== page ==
Ganguli: Cushing makes a difference in both ways. He creates mismatches in the pass rush that free up the outside linebackers. His presence in the middle makes things easier on the Texans' defensive backs, too. Emotionally, Cushing provides an edge for the Texans' defense. His maniacal intensity is contagious and the Texans feed off it.
How will Danny Woodhead and Ryan Mathews impact each other?
Williamson: While Mathews is a decent pass-catcher, Woodhead is an exceptional all-around contributor in the passing game. Their roles should be very distinctive, with Mathews -- who has looked excellent this preseason -- as the early-down workhorse (if he can hold up) and Woodhead being the specialty movement player that is equal parts running back and slot receiver.
Watt is a rare interior pass-rusher, but does Houston have enough pressure coming from their 3-4 outside linebackers?
Ganguli: That remains to be seen. It's definitely been a focus for the Texans' outside linebacker group. Whitney Mercilus, now in his second year, has taken over as a starter opposite Brooks Reed after the departure of Connor Barwin. Mercilus set a franchise record for rookies with six sacks last season, but he missed most of training camp and the preseason. Reed is healthier than he was at the end of last season when he returned from a groin injury. He had an offseason surgery to repair it fully.
Oakland is extremely inexperienced at the position and there is no clear-cut favorite to land the job, especially with David Ausberry hurt. Oakland general manager Reggie McKenzie came from Green Bay and has a good relationship with the team’s brass. The problem with adding another young tight end in Oakland is, well, they have plenty of young tight ends. They need an experienced veteran at the spot.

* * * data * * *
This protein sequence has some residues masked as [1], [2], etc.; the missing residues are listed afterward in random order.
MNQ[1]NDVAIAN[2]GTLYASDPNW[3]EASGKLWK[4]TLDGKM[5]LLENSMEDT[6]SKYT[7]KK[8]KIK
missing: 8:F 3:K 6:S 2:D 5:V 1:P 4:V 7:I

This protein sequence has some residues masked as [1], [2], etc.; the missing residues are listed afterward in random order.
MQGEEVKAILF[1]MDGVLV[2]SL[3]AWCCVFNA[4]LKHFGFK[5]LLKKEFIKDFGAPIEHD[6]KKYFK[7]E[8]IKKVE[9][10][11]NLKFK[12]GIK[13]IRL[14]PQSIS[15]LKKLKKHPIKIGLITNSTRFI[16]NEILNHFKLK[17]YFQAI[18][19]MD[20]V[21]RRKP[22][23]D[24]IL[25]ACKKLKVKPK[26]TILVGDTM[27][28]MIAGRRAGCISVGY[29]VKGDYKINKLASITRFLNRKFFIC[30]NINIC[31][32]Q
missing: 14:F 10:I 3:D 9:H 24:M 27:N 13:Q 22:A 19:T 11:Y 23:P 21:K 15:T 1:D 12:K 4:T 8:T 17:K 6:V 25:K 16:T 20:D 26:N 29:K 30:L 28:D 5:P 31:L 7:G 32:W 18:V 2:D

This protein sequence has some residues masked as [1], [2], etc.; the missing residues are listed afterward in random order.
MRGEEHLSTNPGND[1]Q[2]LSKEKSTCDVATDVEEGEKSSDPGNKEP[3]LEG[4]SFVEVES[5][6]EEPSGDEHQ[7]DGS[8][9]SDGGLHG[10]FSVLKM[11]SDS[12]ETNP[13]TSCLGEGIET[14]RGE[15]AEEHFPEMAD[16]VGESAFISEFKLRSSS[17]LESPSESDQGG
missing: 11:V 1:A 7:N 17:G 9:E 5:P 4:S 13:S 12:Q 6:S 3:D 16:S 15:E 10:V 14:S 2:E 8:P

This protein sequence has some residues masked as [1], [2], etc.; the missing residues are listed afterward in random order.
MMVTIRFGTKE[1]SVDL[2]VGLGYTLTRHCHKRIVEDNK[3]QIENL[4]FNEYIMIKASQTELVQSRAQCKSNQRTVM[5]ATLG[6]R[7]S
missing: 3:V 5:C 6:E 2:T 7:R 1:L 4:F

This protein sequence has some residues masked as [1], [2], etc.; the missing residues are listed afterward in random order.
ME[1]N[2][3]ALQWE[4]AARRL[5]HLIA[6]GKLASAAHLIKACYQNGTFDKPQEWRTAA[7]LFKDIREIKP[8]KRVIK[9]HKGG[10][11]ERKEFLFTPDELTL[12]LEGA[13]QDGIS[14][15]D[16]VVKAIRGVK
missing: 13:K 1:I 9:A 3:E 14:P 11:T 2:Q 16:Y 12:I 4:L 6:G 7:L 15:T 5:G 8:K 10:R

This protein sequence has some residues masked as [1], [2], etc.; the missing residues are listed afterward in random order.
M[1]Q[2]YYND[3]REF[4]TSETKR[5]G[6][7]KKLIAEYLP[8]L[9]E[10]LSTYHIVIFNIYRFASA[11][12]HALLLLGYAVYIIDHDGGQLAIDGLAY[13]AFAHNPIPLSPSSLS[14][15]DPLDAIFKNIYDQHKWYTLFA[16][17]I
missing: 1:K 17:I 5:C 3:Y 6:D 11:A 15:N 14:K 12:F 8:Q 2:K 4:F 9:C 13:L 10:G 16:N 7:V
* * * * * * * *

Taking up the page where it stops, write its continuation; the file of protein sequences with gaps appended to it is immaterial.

In other AFC West notes:
In an Insider piece, KC Joyner doesn’t think taking San Diego tight end Antonio Gates in a fantasy draft would be wise. I’m no fantasy maven, but I buy that theory. Gates is 33 and aging rapidly. I think he will help the Chargers this year, but with Ladarius Green coming on, I think Gates’ playing time could potentially lessen.
In another fantasy look , Oakland running back Darren McFadden and San Diego’s Ryan Mathews don’t get much love, either. Because both players are so injury prone, I can understand.
However, Thomas didn’t catch on with the Saints and was an early cut. Now, he will get another NFL chance in a familiar spot. The Oakland Raiders have claimed the Stanford product off waivers.
Thomas will be reunited with Oakland defensive coordinator Jason Tarver, who coached Thomas in 2011 at Stanford.
The Raiders are giving Thomas a chance partly because they have injuries at the position. I think he could be a potential practice squad player. Oakland waived injured offensive lineman John Wetzel to make room for Thomas.
Meanwhile, Oakland rookie tackle Menelik Watson may practice Wednesday. He has been out virtually all of training camp with a calf injury. The second-round pick could eventually be in the mix at left tackle. Right tackle Khalif Barnes is also a possibility at left tackle with Watson playing right tackle. The Raiders are trying to figure out a solution with standout left tackle Jared Veldheer out for about three months with a triceps injury.
The Raiders believe defensive end Lamarr Houston will play against Chicago on Friday. Defensive tackles Pat Sims and Vance Walker both returned to practice this week and are question marks to play.
In other AFC West notes:
The Chiefs claimed guard Ricky Henry off waivers from New Orleans.
Houston defensive end Antonio Smith has been suspended for the Week 1 “Monday Night Football” game at San Diego.
Miami cut cornerback Richard Marshall. He should be popular on the open market. San Diego is one of the teams in the league that are thin at cornerback. Plus, new San Diego coach Mike McCoy was in Carolina with Marshall. Thus, there could potentially be interest.